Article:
|Adds shared libraries to loader domain|
|If the process needs a library that is not in the loader domain, the loader loads the library into the process image as usual (by following the normal loader convention of loading the most recent version). If the process has sufficient privilege, this version of the library is also added to the loader domain. If the process does not have sufficient privilege to add an entry, the exec call fails, and an error is returned.|
Shared libraries can also be explicitly loaded with the load( ) system call. When a shared library is explicitly loaded, the data for these modules is normally put at the current break value of the process for a 32-bit process. For a 64-bit process, the data for the modules is put in the region's privately loaded modules. If a process uses a loader domain, the system loader puts the data in the shared library data region. The virtual address of this explicitly loaded module is the same for all processes that load the module. If the process has sufficient privilege, the shared library is added to the loader domain. If the process does not have sufficient privilege to add an entry, the load call fails, and an error is returned.
A loader domain can be associated with any regular file. It is important to note that a loader domain is associated with the file, NOT the path name of the file. The mode (access permissions) of the file determines the operations that can be performed on the loader domain. Access permissions on the file associated with the loader domain and the operations allowed on the loader domain are as follows:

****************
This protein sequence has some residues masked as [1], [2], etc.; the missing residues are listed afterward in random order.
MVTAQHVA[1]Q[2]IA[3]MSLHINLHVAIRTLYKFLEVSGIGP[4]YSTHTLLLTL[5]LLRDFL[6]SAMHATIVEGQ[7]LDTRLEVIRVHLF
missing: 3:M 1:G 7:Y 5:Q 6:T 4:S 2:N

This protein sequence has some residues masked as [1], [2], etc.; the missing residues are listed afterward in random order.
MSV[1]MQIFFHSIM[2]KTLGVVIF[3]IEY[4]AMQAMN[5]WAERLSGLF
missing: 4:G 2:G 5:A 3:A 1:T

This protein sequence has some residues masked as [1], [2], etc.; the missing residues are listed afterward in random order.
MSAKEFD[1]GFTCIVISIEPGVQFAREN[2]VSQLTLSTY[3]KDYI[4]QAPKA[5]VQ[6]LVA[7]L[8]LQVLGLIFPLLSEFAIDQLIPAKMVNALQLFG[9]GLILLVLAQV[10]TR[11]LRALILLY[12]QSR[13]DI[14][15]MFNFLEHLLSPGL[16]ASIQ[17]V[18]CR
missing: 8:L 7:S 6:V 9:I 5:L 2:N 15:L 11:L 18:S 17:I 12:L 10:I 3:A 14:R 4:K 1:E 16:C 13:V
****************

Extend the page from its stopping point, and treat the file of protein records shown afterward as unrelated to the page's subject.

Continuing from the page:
If a process attempts to create or add entires to a loader domain without sufficient privilege, the operation in progress (exec or load) fails, and an error is returned.
Loader domains are specified as part of the LIBPATH information. LIBPATH information is a colon (:) separated list of directory path names used to locate shared libraries. LIBPATH information can come from either the LIBPATH environment variable or the LIBPATH string specified in the loader section of the executable file. If the first path name in the LIBPATH information is a regular file, a loader domain associated with the file is specified. For example:
A loader domain is created the first time a process with sufficient privilege attempts to use the domain. Access to a loader domain is controlled by access to the regular file associated with the domain. Application writers are responsible for managing the regular files associated with loader domains used by their applications. Loader domains are associated with regular files NOT the path names of the files. The following examples illustrate this point:
Application ap2 has specified loader domain /home/user1/my_domain in its LIBPATH information. ap2 is then executed. The system loader notices that /home/user1/my_domain refers to the same file as /etc/1_domain/domain01 . A loader domain is already associated with file /etc/1_domain/domain01 ; therefore, this loader domain is used by application ap2 .
Application apl is executed again. There is no longer any way to access the regular file that is associated with the original loader domain /etc/1_domain/domain01 . Therefore, a new loader domain associated with the file /etc/1_domain/domain01 is created.
Loader domains are dynamic structures. During the life of a loader domain, shared libraries are added and deleted. A shared library is added to a loader domain when a process that specified the loader domain needs a shared library that does not already exist in the domain. Of course, this assumes the process has sufficient privilege to add the shared library to the loader domain.
A separate use count is kept for each shared library that is a member of a loader domain. This use count keeps track of how many processes with loader domains are using the shared library. When this use count drops to zero, the shared library is deleted from the loader domain.